Empowering National Meteorological Services
At a launch event in May of 2021, Ethiopia’s National Meteorological Agency unveiled a national climate plan to ensure that, for years to come, the country will have the best climate information available to guide it as it adapts to the realities of climate change. ACToday had been working with the meteorological agency and other Ethiopian government agencies since 2017 to finalize the plan, officially known as a national framework for climate services.
An important part of ACToday’s goal of increasing food security has been to help develop new climate services that lead to better agricultural decision making. National frameworks for climate services serve this strategy in two important ways – by getting national meteorological services the recognition and support they need from national budgets and international donors, and by placing climate services at the center of adaptation efforts.
“The technical support, knowledge-sharing and collaboration provided by IRI through the ACToday project has enabled us to develop a robust national framework for climate services,” said Fetene Teshome, the director-general of Ethiopia’s National Meteorological Agency. “This will serve as a strong foundation for our country’s efforts to adapt and prosper in a varying and changing climate.”
“We understood from the start that any long lasting impacts we would have on reducing climate threats to food security in these countries depended on empowering and supporting the national meteorological services,” said ACToday’s Walter Baethgen. “Akin to the U.S. National Oceanic and Atmospheric Administration, they are government institutions mandated to understand and communicate to their users what the climate is doing now, what it did in the past and what it is likely to do over the coming days, weeks, years and decades.”
The close partnerships between ACToday and the national meteorological services in each of the six countries where ACToday is active have led to significant leaps forward in capacity, capabilities and forecasting, such as:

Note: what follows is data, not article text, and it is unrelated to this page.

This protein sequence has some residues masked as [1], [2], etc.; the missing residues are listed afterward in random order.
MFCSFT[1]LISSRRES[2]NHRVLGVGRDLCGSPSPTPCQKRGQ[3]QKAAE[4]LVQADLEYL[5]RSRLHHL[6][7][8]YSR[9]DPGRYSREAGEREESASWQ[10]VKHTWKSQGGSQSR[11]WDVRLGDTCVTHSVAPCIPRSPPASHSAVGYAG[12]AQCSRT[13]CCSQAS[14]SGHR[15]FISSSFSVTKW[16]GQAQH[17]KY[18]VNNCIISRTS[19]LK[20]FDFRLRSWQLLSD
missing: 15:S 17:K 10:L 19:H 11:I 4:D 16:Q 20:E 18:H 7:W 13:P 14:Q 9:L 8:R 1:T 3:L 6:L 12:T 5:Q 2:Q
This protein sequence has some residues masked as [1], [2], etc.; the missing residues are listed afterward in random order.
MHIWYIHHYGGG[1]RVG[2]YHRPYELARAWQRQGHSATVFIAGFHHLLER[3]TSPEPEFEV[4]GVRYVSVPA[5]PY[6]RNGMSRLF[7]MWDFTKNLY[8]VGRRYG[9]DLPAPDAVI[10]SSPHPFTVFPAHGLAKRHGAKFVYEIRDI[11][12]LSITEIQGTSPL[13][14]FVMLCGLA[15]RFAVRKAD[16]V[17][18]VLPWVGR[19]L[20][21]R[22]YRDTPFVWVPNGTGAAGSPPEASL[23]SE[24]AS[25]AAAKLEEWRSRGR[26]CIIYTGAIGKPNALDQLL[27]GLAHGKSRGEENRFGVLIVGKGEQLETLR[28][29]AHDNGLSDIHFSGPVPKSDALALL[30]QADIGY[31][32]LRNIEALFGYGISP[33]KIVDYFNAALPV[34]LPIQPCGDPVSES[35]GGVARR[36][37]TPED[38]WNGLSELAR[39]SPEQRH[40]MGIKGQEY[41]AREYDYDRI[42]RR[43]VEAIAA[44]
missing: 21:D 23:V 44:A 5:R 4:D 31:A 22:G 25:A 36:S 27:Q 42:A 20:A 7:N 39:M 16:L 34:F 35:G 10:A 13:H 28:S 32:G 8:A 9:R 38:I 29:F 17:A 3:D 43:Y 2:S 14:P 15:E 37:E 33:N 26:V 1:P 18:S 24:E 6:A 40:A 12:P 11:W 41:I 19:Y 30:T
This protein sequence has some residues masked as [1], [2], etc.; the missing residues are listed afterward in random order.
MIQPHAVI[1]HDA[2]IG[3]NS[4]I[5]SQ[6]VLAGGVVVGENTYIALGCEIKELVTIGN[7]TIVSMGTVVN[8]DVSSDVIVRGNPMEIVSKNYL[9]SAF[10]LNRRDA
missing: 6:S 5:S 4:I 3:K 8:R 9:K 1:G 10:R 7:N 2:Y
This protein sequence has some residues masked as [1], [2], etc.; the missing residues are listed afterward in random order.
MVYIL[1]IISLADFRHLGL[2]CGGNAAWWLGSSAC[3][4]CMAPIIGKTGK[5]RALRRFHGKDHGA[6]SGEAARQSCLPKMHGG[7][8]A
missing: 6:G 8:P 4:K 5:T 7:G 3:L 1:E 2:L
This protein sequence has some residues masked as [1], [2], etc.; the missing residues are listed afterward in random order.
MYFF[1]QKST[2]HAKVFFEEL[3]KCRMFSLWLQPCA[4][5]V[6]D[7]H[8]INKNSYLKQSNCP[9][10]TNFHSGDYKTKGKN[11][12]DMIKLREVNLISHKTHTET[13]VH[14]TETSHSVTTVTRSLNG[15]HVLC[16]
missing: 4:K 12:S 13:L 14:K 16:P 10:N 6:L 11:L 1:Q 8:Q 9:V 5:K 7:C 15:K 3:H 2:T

- Adding millions of new data points to the countries’ historical climate records;
- Using these data points to build powerful maps and platforms targeted to those working in agricultural ministries, national development and humanitarian agencies;
- Deploying advanced forecasting systems that have led to significant upgrades to countries’ climate seasonal prediction capabilities, and to the development of experimental short-term forecasts that are of keen interest to food security agencies.
All of this work was done collaboratively with the national meteorological services, said Baethgen. ACToday provides whatever expertise they need as well as resources to support training courses and skills-building events. “The data we help generate belongs to the country, the platforms we help build are served locally,” he said.
These investments have helped bolster the reputation and credibility of meteorological agencies in the six ACToday countries among other parts of government.
“ACToday’s biggest impact is fostering direct and ongoing collaborations among meteorological agencies and other sectors of government, including agriculture, insurance and disaster response,” said Baethgen. “These communities now understand each other in ways they didn’t four years ago. As a result, we’re seeing the creation of many new useful tools and services that directly support decision making to help achieve food security.”